Part of what attracts people to this man has been the mystery that surrounds him and his refusal to fit in with the Hollywood stereotype. This is why I would have liked to hear more from him on a personal level. His need for privacy is legendary and we can well understand this. But when one elects to write a biography, the reader expects a little more insight than has been generally available. This book could have been so much more.
We don't hear much about his wife nor why they decided not have any children. O.
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13 of 15 people found the following review helpful By David A. Wend on July 22, 2007
Format: Hardcover Verified Purchase
I have been a fan of Rutger Hauer since I saw Blade Runner when it came out in 1982. His new autobiography ("All Those Moments") is a revealing portrait of the artist giving a candid look at his life and his approach to acting. The son of actors, he describes his early life growing up in Holland, his start as an actor in a small rural theater company and his start as a film actor.

He describes his major films: Blade Runner, Ladyhawke, Blind Fury, Soldier of Orange, the Hitcher and Nighthawks, and his breakthrough role in the Dutch television series Floris, in detail giving insight into how he approaches his character. He spends some time describing his craft and the difficulties of being away from home for long periods of time. Mr. Hauer has made his share of bad films but he has always struck me as such a consummate professional that his performance is always worth watching.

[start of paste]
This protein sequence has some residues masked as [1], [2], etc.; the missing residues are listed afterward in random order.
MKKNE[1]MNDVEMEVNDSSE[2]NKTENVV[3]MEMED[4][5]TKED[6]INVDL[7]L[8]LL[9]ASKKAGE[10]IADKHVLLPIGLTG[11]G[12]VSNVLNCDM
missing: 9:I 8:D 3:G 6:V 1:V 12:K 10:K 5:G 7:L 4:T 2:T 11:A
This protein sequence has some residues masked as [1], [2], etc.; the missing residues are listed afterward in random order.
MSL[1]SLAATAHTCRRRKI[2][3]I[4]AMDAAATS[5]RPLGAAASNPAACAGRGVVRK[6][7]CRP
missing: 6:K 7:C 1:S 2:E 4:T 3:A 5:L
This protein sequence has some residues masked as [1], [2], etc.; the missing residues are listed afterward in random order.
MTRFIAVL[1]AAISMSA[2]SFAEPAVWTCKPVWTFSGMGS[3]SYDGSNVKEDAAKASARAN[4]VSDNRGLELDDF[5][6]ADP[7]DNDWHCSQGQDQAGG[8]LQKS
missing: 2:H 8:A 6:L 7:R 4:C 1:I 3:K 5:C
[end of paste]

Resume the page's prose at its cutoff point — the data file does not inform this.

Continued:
The book is written in a conversational style, as if Mr. Hauer was taking to you, which makes for fast reading. The book is illustrated with several black-and-white photographs of some family pictures but more of Mr. Hauer in his various roles. My only small complaint is that the book does not have a true ending. We leave off at Mr. Hauer's most recent projects - Batman Begins and The Poseidon Adventure - for a chapter on acting followed by a chapter on the Starfish Association and some entries from his diary. There is no looking ahead to what he thinks his life or career will bring. The Starfish Association is an AIDS support group to which the royalties of Mr. Hauer's book are being donated.

This is a very frank, entertaining and thought-provoking book. If you have seen any of Rutger Hauer's films his book is a must-read.
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13 of 16 people found the following review helpful By Randal G. Cook on May 8, 2007